By DJ Coker of SOCM (Statewide Organizing for Community eMpowerment) (This essay was originally published by Equal Voice News.)
I grew up in the Cumberland Mountains near Jellico, Tennessee. My great-grandfather was a coal miner and my grandfather was a coal miner, on my mother’s side.
I was the first in my family to go to college. I went to Alice Lloyd College in Knott County, Kentucky, to study science and biology. But I came back to Tennessee before I could finish my degree to help take care of my mother.
I put my education on hold because of her, because family always comes first for me. When I know she’s taken care of, then I’ll take care of myself. In June of 2010, my mother was in a pretty bad car accident. There was a log truck that ran her off the road, and the trucker didn’t call 911. She sat in the vehicle about three hours and had to be cut out. So she lost a leg from that.
I got interested in the environment an early age. I think I was 10 when I first made a stand against people littering. I went as far as buying some recycling bins for the community – well, my dad was the one who bought them, but I came up with the idea.
When I told him about all the littering, he asked me what the solution was. So, I thought about it and said that we need recycling bins at the end of each driveway, and it helped a lot.
Science was always my passion. I never really thought about it, but I guess I studied biology so I could help the environment.
Clean water is necessary for life – you can have all the dirty water in the world and what good is it going to do you?
I was invited to the first meeting of the Citizen’s Water Monitoring Project in 2015, and I have not missed a meeting since. There are a lot of old mines that I think the Office of Surface Mining and Reclamation Enforcement has no clue about.
I don’t think that people had proper permits for them. People would just buy a plot of land and mine it themselves between the 1950s and 1970s.
There’s one old abandoned mine about four miles from my house. It was from before the Surface Mining Reclamation Act. So, they didn’t have to reclaim it, and it’s got acid mine drainage running into a stream that runs right by my house.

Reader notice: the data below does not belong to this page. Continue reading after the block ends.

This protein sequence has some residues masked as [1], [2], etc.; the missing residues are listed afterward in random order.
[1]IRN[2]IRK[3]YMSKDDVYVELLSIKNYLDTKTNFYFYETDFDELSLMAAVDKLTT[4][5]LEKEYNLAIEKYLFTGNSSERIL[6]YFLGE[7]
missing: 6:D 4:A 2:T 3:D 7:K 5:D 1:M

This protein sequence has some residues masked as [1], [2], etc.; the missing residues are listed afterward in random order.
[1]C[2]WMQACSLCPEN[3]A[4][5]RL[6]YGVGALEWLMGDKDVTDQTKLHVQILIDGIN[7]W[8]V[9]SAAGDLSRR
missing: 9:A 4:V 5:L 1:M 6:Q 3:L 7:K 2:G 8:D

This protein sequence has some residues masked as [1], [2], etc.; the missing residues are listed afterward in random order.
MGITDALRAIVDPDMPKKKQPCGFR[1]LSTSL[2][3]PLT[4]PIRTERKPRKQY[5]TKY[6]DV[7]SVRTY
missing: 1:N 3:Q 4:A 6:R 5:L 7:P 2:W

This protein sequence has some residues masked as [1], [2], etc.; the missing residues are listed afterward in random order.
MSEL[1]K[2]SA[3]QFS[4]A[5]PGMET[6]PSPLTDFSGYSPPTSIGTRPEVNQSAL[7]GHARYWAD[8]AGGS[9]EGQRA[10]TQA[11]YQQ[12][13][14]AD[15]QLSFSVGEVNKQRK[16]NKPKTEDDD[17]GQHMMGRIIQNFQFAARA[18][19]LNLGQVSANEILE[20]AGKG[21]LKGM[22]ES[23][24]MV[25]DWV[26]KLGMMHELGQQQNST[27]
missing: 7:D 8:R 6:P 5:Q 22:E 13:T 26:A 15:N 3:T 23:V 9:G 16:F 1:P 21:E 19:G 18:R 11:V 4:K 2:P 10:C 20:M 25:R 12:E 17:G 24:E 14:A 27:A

I just tested it recently, and it’s very bad. It worries me because a lot of small children play in that stream.
I think that environmental regulations at both the state and federal levels could be more strict on how we deal with these old mines and especially any new mines like Cooper Ridge.
The environment is what everybody has in common. In my own mind, the environment is what holds a community together, what holds a family together.
If you don’t have a clean environment, you don’t have a place to live, you don’t have a place to get food from. You don’t have one without the other.
DJ Coker is co-coordinator of the Citizen’s Water Monitoring Project, and a member of SOCM (Statewide Organizing for Community eMpowerment), SEAD, the Tennessee Appalachian Community Economics project, and the Community Economic Development Network of Eastern Tennessee. He wrote this essay, with assistance from Keith Griffith, for Equal Voice News.
To learn more, read the full Special Report from Equal Voice News, “Troubled Waters: Tennessee Families Stand Up for a Clean Environment.”
Interested in environmental justice and rural advocacy? Watch the video or listen to the podcast from our virtual discussion Rural Policy Advocacy & Voice.